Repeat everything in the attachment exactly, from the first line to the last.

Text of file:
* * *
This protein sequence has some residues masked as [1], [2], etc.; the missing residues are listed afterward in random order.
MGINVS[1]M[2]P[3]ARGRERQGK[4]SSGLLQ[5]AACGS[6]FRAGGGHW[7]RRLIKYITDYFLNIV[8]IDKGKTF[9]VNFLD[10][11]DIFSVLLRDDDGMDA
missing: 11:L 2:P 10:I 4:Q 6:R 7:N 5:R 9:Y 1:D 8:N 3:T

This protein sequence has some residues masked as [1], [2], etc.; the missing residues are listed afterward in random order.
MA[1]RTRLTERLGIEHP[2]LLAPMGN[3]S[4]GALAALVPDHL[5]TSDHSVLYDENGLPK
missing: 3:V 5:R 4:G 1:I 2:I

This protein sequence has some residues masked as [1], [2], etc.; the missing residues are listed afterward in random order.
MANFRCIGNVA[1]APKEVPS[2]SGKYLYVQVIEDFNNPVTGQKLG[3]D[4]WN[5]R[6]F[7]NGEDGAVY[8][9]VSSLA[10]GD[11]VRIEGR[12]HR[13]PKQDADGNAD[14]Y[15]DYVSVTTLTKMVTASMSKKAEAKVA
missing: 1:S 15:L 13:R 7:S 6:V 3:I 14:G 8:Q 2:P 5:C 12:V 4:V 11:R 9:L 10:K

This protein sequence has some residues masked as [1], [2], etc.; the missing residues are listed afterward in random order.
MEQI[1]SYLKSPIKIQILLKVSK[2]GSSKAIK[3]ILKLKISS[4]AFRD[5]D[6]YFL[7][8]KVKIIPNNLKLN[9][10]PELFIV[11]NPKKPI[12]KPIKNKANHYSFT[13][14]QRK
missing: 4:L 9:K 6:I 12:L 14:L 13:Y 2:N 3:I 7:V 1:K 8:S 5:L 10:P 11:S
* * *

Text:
This protein sequence has some residues masked as [1], [2], etc.; the missing residues are listed afterward in random order.
MGINVS[1]M[2]P[3]ARGRERQGK[4]SSGLLQ[5]AACGS[6]FRAGGGHW[7]RRLIKYITDYFLNIV[8]IDKGKTF[9]VNFLD[10][11]DIFSVLLRDDDGMDA
missing: 11:L 2:P 10:I 4:Q 6:R 7:N 5:R 9:Y 1:D 8:N 3:T

This protein sequence has some residues masked as [1], [2], etc.; the missing residues are listed afterward in random order.
MA[1]RTRLTERLGIEHP[2]LLAPMGN[3]S[4]GALAALVPDHL[5]TSDHSVLYDENGLPK
missing: 3:V 5:R 4:G 1:I 2:I

This protein sequence has some residues masked as [1], [2], etc.; the missing residues are listed afterward in random order.
MANFRCIGNVA[1]APKEVPS[2]SGKYLYVQVIEDFNNPVTGQKLG[3]D[4]WN[5]R[6]F[7]NGEDGAVY[8][9]VSSLA[10]GD[11]VRIEGR[12]HR[13]PKQDADGNAD[14]Y[15]DYVSVTTLTKMVTASMSKKAEAKVA
missing: 1:S 15:L 13:R 7:S 6:V 3:I 14:G 8:Q 2:P 5:C 12:V 4:V 11:R 9:L 10:K

This protein sequence has some residues masked as [1], [2], etc.; the missing residues are listed afterward in random order.
MEQI[1]SYLKSPIKIQILLKVSK[2]GSSKAIK[3]ILKLKISS[4]AFRD[5]D[6]YFL[7][8]KVKIIPNNLKLN[9][10]PELFIV[11]NPKKPI[12]KPIKNKANHYSFT[13][14]QRK
missing: 4:L 9:K 6:I 12:L 14:L 13:Y 2:N 3:I 7:V 1:K 8:S 5:L 10:P 11:S